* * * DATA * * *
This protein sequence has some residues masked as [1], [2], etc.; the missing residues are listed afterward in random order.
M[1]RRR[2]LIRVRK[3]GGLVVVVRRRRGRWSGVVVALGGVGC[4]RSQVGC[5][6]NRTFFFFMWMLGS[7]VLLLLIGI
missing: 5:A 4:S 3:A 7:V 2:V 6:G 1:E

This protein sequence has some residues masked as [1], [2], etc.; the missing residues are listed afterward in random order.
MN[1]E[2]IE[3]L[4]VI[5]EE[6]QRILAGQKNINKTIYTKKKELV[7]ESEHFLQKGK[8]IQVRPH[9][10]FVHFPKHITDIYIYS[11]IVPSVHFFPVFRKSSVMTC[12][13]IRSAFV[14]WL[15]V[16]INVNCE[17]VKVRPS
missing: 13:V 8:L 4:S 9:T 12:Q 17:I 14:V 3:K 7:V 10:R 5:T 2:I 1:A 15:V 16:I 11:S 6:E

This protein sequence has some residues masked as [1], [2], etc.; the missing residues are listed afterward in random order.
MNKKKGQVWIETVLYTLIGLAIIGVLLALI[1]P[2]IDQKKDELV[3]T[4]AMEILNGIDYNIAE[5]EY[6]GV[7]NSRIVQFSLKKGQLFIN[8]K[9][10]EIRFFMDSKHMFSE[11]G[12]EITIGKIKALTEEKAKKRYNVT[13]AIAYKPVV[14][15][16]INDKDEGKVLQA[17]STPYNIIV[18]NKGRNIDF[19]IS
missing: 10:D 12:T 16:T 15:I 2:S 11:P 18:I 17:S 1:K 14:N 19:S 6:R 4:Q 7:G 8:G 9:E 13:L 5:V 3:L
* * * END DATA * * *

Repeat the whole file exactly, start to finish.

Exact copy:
This protein sequence has some residues masked as [1], [2], etc.; the missing residues are listed afterward in random order.
M[1]RRR[2]LIRVRK[3]GGLVVVVRRRRGRWSGVVVALGGVGC[4]RSQVGC[5][6]NRTFFFFMWMLGS[7]VLLLLIGI
missing: 5:A 4:S 3:A 7:V 2:V 6:G 1:E

This protein sequence has some residues masked as [1], [2], etc.; the missing residues are listed afterward in random order.
MN[1]E[2]IE[3]L[4]VI[5]EE[6]QRILAGQKNINKTIYTKKKELV[7]ESEHFLQKGK[8]IQVRPH[9][10]FVHFPKHITDIYIYS[11]IVPSVHFFPVFRKSSVMTC[12][13]IRSAFV[14]WL[15]V[16]INVNCE[17]VKVRPS
missing: 13:V 8:L 4:S 9:T 12:Q 17:I 14:V 3:K 7:V 10:R 5:T 2:I 1:A 15:V 16:I 11:S 6:E

This protein sequence has some residues masked as [1], [2], etc.; the missing residues are listed afterward in random order.
MNKKKGQVWIETVLYTLIGLAIIGVLLALI[1]P[2]IDQKKDELV[3]T[4]AMEILNGIDYNIAE[5]EY[6]GV[7]NSRIVQFSLKKGQLFIN[8]K[9][10]EIRFFMDSKHMFSE[11]G[12]EITIGKIKALTEEKAKKRYNVT[13]AIAYKPVV[14][15][16]INDKDEGKVLQA[17]STPYNIIV[18]NKGRNIDF[19]IS
missing: 10:D 12:T 16:T 15:I 2:S 11:P 18:I 17:S 1:K 14:N 19:S 6:R 4:Q 7:G 8:G 9:E 13:L 5:V 3:L